Her photos had reached the director through two different people. Niranjana Anoop had by then appeared in one film — Loham, made by her uncle Ranjith — Ranji mama to her. Reeja aunty, a dance student of her mother’s, and Parvathi Menon, a friend of the scriptwriter Shaan, had sent it to Antony Sony, the director of C/O Saira Banu. When Sony came home to tell the story though, he spoke mostly to Manju Warrier, who is a close friend of Niranjana’s mom, and is the Saira Banu in C/O Saira Banu. Niranjana got pulled in much later, and smoothly played Arundhati, the smart collegemate of Joshua (Shane Nigam).
“He must have thought I was desperate with photos coming from everywhere,” she laughs. “It was my biggest luck, to watch legends like Maima (Manju) and Amala work.” When Parvathi Menon called her about the role, she told Niranjana there would be a kiss scene. Is she ok with that? Sure, what’s the problem there, Niranjana replied. So we see her in the middle of a Kiss of Love protest by college students, kissing Shane when there is a commotion and there is police everywhere. Later, in a scene with Manju, she has to act annoyed when it is hinted there is a little something between Shane and her. For a girl — she has just finished 12th grade — who is new in the field, Niranjana pulls off her Arundhati beautifully.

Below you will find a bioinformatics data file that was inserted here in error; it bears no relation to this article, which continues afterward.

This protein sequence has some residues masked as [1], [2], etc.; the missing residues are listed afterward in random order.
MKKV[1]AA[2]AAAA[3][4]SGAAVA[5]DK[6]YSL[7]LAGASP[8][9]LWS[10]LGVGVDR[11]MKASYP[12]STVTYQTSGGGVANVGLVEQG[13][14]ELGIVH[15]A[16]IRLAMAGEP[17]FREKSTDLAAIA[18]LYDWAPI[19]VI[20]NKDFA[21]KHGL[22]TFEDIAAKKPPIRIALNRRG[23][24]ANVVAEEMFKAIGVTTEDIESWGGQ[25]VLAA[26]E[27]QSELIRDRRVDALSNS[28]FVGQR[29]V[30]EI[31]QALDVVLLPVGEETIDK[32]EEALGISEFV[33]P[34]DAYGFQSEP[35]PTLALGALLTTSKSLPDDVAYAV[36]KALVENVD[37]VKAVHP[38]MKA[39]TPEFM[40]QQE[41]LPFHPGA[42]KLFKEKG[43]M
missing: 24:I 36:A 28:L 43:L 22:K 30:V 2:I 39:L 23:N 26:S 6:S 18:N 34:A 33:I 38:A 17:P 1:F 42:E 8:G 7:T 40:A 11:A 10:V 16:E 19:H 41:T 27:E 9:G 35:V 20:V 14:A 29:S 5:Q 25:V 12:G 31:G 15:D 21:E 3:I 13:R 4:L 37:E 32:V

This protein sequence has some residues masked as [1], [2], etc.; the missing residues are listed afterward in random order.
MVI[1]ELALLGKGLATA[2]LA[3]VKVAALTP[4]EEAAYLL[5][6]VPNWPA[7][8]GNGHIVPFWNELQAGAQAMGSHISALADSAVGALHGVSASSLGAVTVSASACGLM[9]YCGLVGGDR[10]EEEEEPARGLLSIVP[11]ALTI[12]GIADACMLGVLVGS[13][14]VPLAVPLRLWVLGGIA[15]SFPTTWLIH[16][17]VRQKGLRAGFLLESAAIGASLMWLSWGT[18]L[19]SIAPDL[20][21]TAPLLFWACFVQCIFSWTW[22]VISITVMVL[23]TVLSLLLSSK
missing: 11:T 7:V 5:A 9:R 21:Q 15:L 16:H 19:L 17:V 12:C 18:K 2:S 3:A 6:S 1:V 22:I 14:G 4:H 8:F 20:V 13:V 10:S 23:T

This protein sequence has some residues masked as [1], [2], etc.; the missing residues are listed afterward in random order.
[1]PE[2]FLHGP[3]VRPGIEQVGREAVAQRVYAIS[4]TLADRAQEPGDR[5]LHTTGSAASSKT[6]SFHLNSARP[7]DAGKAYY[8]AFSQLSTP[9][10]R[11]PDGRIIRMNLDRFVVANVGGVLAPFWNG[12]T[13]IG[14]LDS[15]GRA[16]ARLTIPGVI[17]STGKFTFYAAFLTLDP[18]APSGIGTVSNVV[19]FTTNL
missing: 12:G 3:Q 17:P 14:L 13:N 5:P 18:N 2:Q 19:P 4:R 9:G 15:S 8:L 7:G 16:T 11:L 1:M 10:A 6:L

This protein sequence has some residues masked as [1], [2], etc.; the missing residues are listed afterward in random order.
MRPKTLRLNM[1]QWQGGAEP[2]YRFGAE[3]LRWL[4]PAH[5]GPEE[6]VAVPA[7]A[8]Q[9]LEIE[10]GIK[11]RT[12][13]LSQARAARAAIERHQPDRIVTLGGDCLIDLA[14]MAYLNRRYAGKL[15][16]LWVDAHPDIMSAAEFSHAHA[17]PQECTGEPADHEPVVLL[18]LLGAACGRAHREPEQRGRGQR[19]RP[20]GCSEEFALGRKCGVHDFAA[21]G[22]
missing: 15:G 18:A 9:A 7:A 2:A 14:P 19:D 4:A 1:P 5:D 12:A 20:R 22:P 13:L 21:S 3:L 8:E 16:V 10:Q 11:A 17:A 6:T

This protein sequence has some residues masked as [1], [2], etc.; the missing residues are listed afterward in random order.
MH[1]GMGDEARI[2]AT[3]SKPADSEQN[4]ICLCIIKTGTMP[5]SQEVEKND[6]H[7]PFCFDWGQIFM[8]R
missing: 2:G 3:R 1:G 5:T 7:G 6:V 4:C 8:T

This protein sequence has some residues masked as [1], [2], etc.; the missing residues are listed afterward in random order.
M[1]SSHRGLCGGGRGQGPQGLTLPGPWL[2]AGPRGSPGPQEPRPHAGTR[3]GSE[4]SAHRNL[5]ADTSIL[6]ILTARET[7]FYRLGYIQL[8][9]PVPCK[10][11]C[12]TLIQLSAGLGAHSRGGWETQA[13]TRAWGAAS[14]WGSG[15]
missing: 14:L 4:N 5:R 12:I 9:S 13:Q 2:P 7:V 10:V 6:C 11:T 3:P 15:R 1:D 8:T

“I was never nervous. Ranji mama has taught me to always start with a clean slate and then ‘write’ on it. Otherwise all your tension would be on your face.” He is her biggest critic, and would never be satisfied. And because she had accompanied him to film sets even as a child, she is used to watching stars at work. She was never star struck. Veteran actor Revathy is also a relative — her aunt — another inspiration for Niranjana to come into movies. Have fun is the advice she gives his niece.
So it was without tension she played a 12th grade student in Mammootty’s Puthen Panam. “There were three threads in the film, one of them has me, Vishakh and Ganapathy in it. It was much fun in the sets, in Goa. Mammootty uncle would take us to dinner, and by 9.30 or 10 sent us home, so we could be fresh the next day. It is amazing how he could change from being full of fun before shooting, and then completely into character when it is time for action. Lal uncle (Mohanlal) on the other hand gets us to rehearse the scene several times before the shot.”
Niranjana’s next film is with Dhyan Sreenivasan, directed by Thomas Sebastian.